Physico-chemical properties and micobial contamination of three local brews (Mnazi, Mchuchula and M’bangara) consumed in Mombasa County were assessed. The bacteria concentration enumeration was determined by incubation of each sample for two days at 35°C to 37°C on plates containing colony forming units (CFUs) on Aerobic plate count (APC) agar and Lactic acid bacteria (LAB) on Rogosa agar plates. Growth on plates were positive for heterotrophic and LAB bacteria with high levels recorded in 10-2 aliquots of each sample. M’bagara recorded higher levels of LAB (201.0±24.79), with Mnazi and Mchuchula having slightly low levels of LAB of 182.0±26.96 and 129.0±5.20 respectively despite some of the plates not being used for enumeration since they had above 250 CFUs. Yeast detection and enumeration was also determined. Low numbers of yeast cells were recorded in M’bangara (30.0±5.72), with Mchuchula recording the highest number of yeast cells (66.30±3.07). Physico-chemical properties determined included colour, acidity, pH and alcohol in terms of volume i.e Alcohol by Volume (ABV). M’bangara recorded the highest titratable acidity (0.9±0.04), and lowest pH (2.7±0.07) whereas the highest ABV levels were recorded in M’bangara (4.6±0.12). Confirmatory results for total coliforms, feacal coliforms and E. coli indicate the absence of contamination from sewage material. There were significant variation (p>0.05) in terms of physico-chemical properties and microbial contamination in the three analyzed local brews. In this study, local brews consumed in Mombasa County contain non-miocrobial and microbial contaminants which may be related to effects of consumption of these brews.

Open Access Original Research Article

Analysis of the Shelf Life of Soya Bean (Glycine max) Flour

O. T. Akinola, A. A. Owoseni

Microbiology Research Journal International, Page 1-6
DOI: 10.9734/MRJI/2017/34282

Aim: This work was to investigate the shelf life of fresh and stored soybean flour by isolating resident bacteria and carrying out their proximate analyses. 

Place and Duration of study: Samples were bought from Roundabout market at Iwo, Osun state, Nigeria. An analysis was carried out within 8 month.

Methodology: The bacteria were isolated and identified using standard morphological and biochemical tests. The antibiotic susceptibility of the isolated bacteria was also carried out using standard methods.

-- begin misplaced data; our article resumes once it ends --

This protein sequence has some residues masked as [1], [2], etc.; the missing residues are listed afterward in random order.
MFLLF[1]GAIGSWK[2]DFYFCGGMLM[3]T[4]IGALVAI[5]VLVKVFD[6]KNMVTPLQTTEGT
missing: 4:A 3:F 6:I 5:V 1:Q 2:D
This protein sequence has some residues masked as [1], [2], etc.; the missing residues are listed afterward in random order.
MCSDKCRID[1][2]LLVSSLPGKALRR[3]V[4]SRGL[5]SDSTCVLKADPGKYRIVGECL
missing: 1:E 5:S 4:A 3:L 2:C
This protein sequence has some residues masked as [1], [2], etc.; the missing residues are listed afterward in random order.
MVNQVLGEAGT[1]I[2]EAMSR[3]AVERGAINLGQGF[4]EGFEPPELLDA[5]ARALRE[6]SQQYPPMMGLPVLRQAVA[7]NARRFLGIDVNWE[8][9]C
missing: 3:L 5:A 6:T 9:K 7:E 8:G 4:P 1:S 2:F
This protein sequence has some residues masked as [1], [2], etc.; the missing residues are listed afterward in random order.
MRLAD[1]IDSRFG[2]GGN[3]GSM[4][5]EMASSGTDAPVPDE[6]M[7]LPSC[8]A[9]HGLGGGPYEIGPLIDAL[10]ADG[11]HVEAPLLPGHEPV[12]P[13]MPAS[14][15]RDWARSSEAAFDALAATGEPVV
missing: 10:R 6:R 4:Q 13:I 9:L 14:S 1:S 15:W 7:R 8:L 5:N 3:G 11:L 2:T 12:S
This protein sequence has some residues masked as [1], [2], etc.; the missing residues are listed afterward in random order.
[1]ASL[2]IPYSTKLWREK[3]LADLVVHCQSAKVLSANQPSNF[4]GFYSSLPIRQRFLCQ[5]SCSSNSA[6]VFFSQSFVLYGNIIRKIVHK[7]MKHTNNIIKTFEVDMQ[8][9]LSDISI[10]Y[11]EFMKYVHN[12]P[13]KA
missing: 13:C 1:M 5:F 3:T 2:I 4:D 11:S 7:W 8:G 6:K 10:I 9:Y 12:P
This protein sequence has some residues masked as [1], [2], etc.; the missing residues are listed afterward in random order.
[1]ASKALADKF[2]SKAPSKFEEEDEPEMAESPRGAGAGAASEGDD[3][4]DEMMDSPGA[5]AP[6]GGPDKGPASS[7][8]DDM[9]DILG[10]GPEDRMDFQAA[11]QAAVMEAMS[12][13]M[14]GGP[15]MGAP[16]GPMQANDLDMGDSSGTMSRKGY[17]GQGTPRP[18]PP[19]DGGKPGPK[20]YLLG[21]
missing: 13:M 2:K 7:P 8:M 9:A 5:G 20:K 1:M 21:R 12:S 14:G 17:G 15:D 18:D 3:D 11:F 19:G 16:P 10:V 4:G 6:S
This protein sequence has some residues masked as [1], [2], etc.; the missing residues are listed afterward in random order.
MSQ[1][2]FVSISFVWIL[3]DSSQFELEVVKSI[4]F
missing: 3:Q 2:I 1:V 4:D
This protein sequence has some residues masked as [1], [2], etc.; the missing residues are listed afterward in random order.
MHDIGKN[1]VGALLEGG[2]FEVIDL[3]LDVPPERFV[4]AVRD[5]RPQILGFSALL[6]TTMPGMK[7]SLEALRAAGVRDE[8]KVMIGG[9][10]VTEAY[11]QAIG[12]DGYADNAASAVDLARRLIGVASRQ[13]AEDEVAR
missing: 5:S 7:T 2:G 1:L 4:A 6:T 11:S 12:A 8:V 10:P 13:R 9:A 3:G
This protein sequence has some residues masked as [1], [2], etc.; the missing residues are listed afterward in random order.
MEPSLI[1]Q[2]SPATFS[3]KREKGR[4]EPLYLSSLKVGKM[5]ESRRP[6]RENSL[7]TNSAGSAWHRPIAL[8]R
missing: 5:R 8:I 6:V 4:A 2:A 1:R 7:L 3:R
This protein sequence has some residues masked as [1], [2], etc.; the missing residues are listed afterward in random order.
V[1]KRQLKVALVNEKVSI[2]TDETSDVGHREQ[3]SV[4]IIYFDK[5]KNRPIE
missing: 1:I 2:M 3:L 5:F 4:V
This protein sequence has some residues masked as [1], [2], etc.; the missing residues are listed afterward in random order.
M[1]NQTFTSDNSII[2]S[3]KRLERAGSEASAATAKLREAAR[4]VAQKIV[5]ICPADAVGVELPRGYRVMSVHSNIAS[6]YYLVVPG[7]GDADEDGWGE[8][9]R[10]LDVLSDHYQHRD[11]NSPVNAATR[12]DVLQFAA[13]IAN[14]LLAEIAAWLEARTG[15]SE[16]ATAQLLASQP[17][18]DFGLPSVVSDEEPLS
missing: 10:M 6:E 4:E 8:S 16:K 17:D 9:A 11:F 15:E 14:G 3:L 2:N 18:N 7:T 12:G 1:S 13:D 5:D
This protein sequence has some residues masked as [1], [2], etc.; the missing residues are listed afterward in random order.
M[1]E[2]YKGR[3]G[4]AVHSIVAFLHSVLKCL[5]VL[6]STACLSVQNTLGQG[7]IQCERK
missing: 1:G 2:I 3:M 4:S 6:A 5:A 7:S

Results: Isolated bacteria belonged to genera Staphylococcus, Bacillus, Escherichia and Enterobacter. The number of isolated organisms was higher in all cases in the stored flour sample. The results showed that the percentage of crude protein (37.0 ± 0.12), crude fat (16.4 ± 0.04) and dry matter (91.1 ± 0.06), was highest in the freshly purchased soybean flour. The moisture content of the stored flour was (9.1 0. ± 06), while carbohydrate (35.2%), ash (3.9 ± 0.04) and crude fibre (4.2 ± 0.02) were also higher. Resistance to antibiotics was highest to cloxacillin (100%), amoxicillin (75%) and augmentin (75%). 

Conclusion: The result of this work showed that long term storage is detrimental to the soybean flour and the presences of antibiotic resistant bacteria have serious public health implications.

Open Access Original Research Article

Mycotoxin Contamination and Induced Biochemical Changes Associated with Selected Medicinal Plants

Punam K. Singh

Microbiology Research Journal International, Page 1-7
DOI: 10.9734/MRJI/2017/33596

Mycotoxin contamination and induced biochemical changes in medicinal plants namely Azadirachta indica, Emblica officinalis, Plantago ovata and Vitex negundo collected from different localities of Uttarakhand (India) were investigated. Mycotoxin producing fungi like A.flavus, A.ochraceus, F.verticillioides and Penicillium citrinum were recorded. In comparison to other mycotoxigenic fungi, percentage toxigenicity was higher in Aspergillus flavus. In case of E. officinalis, 32.69% isolates of A.flavus were toxigenic and produced aflatoxins up to 21 µg/ml in the liquid media followed by A. indica where 22.2% isolates produced aflatoxin in the range of 0.4-13.8 µg/ml. In case of V. negundo and P. ovata 14.28% and 8% isolates of A. flavus elaborated aflatoxin B1,B2 and aflatoxin B1 respectively at low concentration. Mycotoxin contamination in stored samples of E. officinalis and V. negundo  showed aflatoxin B1 and aflatoxin B1,B2 as natural contaminant. Twenty eight percent (28%) samples of E. officinalis exhibited higher concentration of aflatoxins up to 0.98 µg/g whereas in case of V. negundo 6% samples were found naturally contaminated with aflatoxin B1. Alkaloid content of medicinal plant produce understudy was estimated in healthy as well as A.flavus infested samples.There was an indication of inhibition in the total alkaloid content due to the toxigenic strain of A. flavus. Statistical analysis of the results show a decline in the level of total alkaloid content due to fungal contamination significant at 5% level of significance.